Mouth cancer

Learn more about mouth cancer and its symptoms.

What happens during a mouth cancer check?

A mouth cancer check is quick and painless. Your dentist will examine the inside of your mouth using a small mirror, and possibly a microscope, checking for anything unusual. They will check your lips, gums, inside your cheeks, under and around your tongue, and the roof and floor of your mouth. He or she will also feel the area under your jaw and the sides of your neck to check for any lumps or swellings that could be linked to cancer.

Different dentists may conduct these checks in different ways, so be sure to ask your dentist what will happen during your check before you begin if you have any concerns.

You can take a look at what happens during a typical mouth cancer check in our video.

What happens after a mouth cancer check?

If your dentist does find anything unusual in your mouth, they’re likely to refer you to a specialist consultant at your local hospital. The consultant may carry out a biopsy of some of the cells from the area, which will be examined under a microscope.

Other tests may be carried out, such as blood tests, x-rays or scans. If cancer is found, the consultant will discuss with you what course of treatment is most suitable for you. He or she should keep you informed and answer any questions you may have.

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Denplan presents: a mouth cancer check

What is mouth cancer and who can it affect?

Mouth cancer can occur anywhere in the mouth including the lips, tongue, cheeks, gums, roof and floor of the mouth, jaws, salivary glands and throat. It can affect anyone, and there are on average, over 7,500 new cases of mouth cancer diagnosed in the UK every year*.

*Oral Health Foundation,, 30 October 2017.
What causes mouth cancer?
The majority of mouth cancer cases can be linked to either tobacco or alcohol – or both, however it can just occur even if a person hasn’t be exposed to the typical risk factors. Alcohol increases the risk of mouth cancer, and if it is used with tobacco, the risk increases even further. Traditional customs of chewing tobacco, betel quid, gutka and paan are even more dangerous.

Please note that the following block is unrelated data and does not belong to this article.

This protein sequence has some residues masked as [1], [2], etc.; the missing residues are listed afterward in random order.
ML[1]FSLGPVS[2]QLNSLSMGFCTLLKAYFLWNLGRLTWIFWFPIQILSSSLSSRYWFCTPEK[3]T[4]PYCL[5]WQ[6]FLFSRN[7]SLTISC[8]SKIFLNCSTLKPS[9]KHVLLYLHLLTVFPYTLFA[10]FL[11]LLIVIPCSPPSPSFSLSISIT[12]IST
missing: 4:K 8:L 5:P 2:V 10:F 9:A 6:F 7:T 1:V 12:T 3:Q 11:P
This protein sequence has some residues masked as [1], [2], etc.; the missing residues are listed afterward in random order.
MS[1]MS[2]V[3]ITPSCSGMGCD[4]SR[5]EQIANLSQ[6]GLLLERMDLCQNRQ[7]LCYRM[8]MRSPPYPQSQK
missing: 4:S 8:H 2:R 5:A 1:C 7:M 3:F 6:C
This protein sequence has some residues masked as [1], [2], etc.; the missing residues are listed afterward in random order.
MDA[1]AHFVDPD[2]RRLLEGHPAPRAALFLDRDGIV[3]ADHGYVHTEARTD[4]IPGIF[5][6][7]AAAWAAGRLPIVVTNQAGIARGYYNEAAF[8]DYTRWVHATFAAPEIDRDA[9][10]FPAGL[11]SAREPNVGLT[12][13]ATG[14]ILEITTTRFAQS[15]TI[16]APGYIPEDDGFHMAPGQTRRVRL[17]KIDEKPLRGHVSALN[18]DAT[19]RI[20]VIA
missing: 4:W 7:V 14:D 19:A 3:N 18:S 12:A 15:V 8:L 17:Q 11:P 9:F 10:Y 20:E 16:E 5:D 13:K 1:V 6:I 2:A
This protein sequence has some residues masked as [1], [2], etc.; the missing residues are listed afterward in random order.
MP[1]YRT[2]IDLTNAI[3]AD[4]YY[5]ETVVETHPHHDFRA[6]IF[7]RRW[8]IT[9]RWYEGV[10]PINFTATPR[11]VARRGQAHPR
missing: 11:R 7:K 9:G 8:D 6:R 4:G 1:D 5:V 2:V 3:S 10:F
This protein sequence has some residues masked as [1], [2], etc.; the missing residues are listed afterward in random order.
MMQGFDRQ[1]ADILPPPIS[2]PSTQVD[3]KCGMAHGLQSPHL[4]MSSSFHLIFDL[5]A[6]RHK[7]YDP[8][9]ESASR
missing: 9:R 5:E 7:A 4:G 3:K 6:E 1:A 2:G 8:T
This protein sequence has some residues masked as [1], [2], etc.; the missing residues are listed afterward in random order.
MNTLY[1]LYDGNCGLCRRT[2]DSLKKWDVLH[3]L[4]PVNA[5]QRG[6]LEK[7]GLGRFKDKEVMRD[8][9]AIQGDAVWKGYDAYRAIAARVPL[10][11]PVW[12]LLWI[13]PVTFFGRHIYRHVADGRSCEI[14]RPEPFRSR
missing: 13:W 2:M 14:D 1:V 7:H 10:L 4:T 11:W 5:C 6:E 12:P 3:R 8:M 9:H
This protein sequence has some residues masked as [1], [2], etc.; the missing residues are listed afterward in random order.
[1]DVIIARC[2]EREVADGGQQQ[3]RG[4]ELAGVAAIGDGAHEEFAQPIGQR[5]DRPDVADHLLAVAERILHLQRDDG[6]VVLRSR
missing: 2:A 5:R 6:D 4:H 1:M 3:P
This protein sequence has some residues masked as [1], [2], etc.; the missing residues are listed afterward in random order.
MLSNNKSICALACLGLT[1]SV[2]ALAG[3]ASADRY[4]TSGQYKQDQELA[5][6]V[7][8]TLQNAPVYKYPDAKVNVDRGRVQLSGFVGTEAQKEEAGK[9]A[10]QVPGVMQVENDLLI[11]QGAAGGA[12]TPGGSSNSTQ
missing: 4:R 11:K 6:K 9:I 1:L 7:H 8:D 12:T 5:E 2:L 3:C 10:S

Mouth cancer has also been linked to the human papilloma virus (HPV) which can be spread through oral sex, as well as poor diet.

What are the symptoms of mouth cancer?
Mouth cancer can have many different symptoms. Here are the main ones:

  • A mouth ulcer that doesn't heal within three weeks
  • Red or white patches in the mouth or throat
  • Unusual lumps or swellings
  • Pain or difficulty swallowing
  • Teeth that become loose for no obvious reason
  • Bleeding or numbness within the mouth
  • Changes in the voice

Can mouth cancer be cured?
If the symptoms of mouth cancer are caught and treated early, the chances of a cure are good. This is why it’s especially important to visit a dentist regularly, so that they can spot any of the early signs before it’s too late.
What can I do to prevent mouth cancer?
There are many steps you can take to keep your mouth and body healthy, and in return, reduce the risk of mouth cancer. Firstly, take good care of your teeth and gums every day, and follow the advice your dental team give you. Attend regular appointments and let your dental team know about any changes in your mouth.

Cutting down on smoking and drinking, or giving them up completely will substantially lower your risk of mouth cancer. Lifestyle choices such as multiple sexual partners may increase your risk of being exposed to the human papilloma virus (HPV), which has been linked to mouth cancer.

If you know you’re going to be out in the sun, make sure to wear a high factor sun cream and use a sun-protecting balm on your lips. A diet rich in Vitamins A, C and E can also provide protection against the risk of mouth cancer, along with plenty of fruit and vegetables.